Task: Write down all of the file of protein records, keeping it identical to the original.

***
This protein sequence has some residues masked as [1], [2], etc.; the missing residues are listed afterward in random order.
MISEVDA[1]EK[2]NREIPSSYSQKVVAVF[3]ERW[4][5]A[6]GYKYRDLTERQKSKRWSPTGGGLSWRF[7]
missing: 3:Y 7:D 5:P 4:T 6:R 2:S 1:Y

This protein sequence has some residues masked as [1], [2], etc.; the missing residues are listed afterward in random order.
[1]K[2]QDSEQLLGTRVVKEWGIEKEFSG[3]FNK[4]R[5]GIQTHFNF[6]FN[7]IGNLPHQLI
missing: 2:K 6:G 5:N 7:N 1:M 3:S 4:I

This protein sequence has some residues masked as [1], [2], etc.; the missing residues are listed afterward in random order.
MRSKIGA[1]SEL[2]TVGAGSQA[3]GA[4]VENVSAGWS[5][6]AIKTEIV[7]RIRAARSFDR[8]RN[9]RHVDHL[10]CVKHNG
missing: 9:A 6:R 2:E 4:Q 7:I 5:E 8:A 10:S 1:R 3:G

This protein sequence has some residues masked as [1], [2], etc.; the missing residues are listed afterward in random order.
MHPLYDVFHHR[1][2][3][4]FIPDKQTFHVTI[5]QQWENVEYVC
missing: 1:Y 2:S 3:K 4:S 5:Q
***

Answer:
This protein sequence has some residues masked as [1], [2], etc.; the missing residues are listed afterward in random order.
MISEVDA[1]EK[2]NREIPSSYSQKVVAVF[3]ERW[4][5]A[6]GYKYRDLTERQKSKRWSPTGGGLSWRF[7]
missing: 3:Y 7:D 5:P 4:T 6:R 2:S 1:Y

This protein sequence has some residues masked as [1], [2], etc.; the missing residues are listed afterward in random order.
[1]K[2]QDSEQLLGTRVVKEWGIEKEFSG[3]FNK[4]R[5]GIQTHFNF[6]FN[7]IGNLPHQLI
missing: 2:K 6:G 5:N 7:N 1:M 3:S 4:I

This protein sequence has some residues masked as [1], [2], etc.; the missing residues are listed afterward in random order.
MRSKIGA[1]SEL[2]TVGAGSQA[3]GA[4]VENVSAGWS[5][6]AIKTEIV[7]RIRAARSFDR[8]RN[9]RHVDHL[10]CVKHNG
missing: 9:A 6:R 2:E 4:Q 7:I 5:E 8:A 10:S 1:R 3:G

This protein sequence has some residues masked as [1], [2], etc.; the missing residues are listed afterward in random order.
MHPLYDVFHHR[1][2][3][4]FIPDKQTFHVTI[5]QQWENVEYVC
missing: 1:Y 2:S 3:K 4:S 5:Q